Well hello again! Thanks for stopping by to check out our progress. A few weeks ago we gave you a little intro to the Marrapese family and a beginning look at our latest retrofit project in Deerfield, MA. I’ve been dropping by the site every so often and things are moving really fast. It’s incredible how quickly things can turn around with an experienced, committed team and an approaching deadline. This week we’re going to dive in a bit further and give you some visuals on the progress, so you can see first hand what goes into such a delicate and complicated retrofit.
As I mentioned in our first post, in order to do this job right, we have to stop the moisture problem at its source. The source of trouble is coming from the constant moisture being funneled up into the house from the very high water table beneath. The home was never given a moisture barrier between the slab and the house itself. This got me to thinking, why was it that it was never given a proper moisture barrier? Was the original builder cutting corners?…or was it just regular practice not to in 1977? I probed Irene Winkelbauer, (that’s her over there on the left) a member of the BGC team and a certified LEED Green Associate & BPI Building Analyst and she said “Building practices change over time, so it’s probably not that unusual for a build that was done at that time. Building code is the minimum expected best practice, so if the moisture barrier wasn’t a part in the original build, it may not have been part of code in 1977.”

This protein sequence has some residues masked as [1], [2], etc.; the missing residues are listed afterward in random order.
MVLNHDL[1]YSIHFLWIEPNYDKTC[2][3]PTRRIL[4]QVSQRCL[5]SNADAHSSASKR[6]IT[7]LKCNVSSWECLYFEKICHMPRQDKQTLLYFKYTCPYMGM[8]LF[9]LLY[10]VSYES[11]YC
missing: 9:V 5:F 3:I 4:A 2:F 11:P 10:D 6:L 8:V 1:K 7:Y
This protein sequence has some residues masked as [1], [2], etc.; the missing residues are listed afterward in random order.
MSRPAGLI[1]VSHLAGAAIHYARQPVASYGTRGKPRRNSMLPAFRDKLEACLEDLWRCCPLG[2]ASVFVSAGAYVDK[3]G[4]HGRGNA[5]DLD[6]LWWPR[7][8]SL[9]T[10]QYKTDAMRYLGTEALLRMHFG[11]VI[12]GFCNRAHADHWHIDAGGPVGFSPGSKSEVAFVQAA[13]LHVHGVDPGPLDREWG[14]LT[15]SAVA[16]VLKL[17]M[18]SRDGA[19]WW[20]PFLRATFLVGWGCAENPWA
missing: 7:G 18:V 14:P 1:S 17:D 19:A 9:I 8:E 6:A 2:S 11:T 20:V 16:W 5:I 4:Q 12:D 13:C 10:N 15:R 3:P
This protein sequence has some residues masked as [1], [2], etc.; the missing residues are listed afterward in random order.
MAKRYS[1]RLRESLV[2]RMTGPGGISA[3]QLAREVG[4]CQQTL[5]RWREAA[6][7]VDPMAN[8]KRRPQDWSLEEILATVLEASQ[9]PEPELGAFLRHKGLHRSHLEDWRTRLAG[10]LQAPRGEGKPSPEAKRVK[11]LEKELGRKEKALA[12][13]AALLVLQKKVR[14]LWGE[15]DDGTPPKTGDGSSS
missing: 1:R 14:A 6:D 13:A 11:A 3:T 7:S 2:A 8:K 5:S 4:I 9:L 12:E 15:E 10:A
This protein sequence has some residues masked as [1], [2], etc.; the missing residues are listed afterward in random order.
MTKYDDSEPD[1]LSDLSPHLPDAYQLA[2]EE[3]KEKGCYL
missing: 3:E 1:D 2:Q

To give you a quick mental picture, between the years of 1964 and 2002, the highest recorded water level was just 1.42 ft below the soil…seems like living on a houseboat isn’t far off! With the more recent event of hurricane Irene, it may have been even higher since. The home has been sucking up this moisture like a straw for 35 years, so as you can imagine, it’s caused quite a bit of damage. To be frank, it’s all but destroyed the entire house.
Now, I’m going to press the rewind button for a minute and fill in a few important blanks in the story that lead us to getting started on the work.
As I mentioned briefly last week, the project had to be put on hold (for 6 weeks!) while the home went through what’s called a “Request for Determination” by the Deerfield Conservation Commission. This included submitting a detailed report of the proposed work, along with diagrams of the area and measurements of how close the property is to the wetland. “The strictness with which you will have to build is determined by how close your home is to a stream or water source,” says Winkelbauer. Luckily because the Marrapese home is a pre-existing structure which was already placed far enough away from the wetlands, the Conservation Commission allowed the BGC team to begin with their work as long as they took the appropriate precautions. This means keeping the nearby water source free of any run-off from the work site, which has been accomplished with a silt fence and about 100 feet of hay bales. The picture below gives you a visual map of the standards that have to be met in order to keep the wetlands protected. The stream on the left needed to be protected by at least 25 feet of undisturbed vegetation and then the home has to be 50 feet from the edge of that vegetation. After the determination was given by the Conservation Commission that we would not be disturbing any of the wetlands, it was a green light to get started on the work.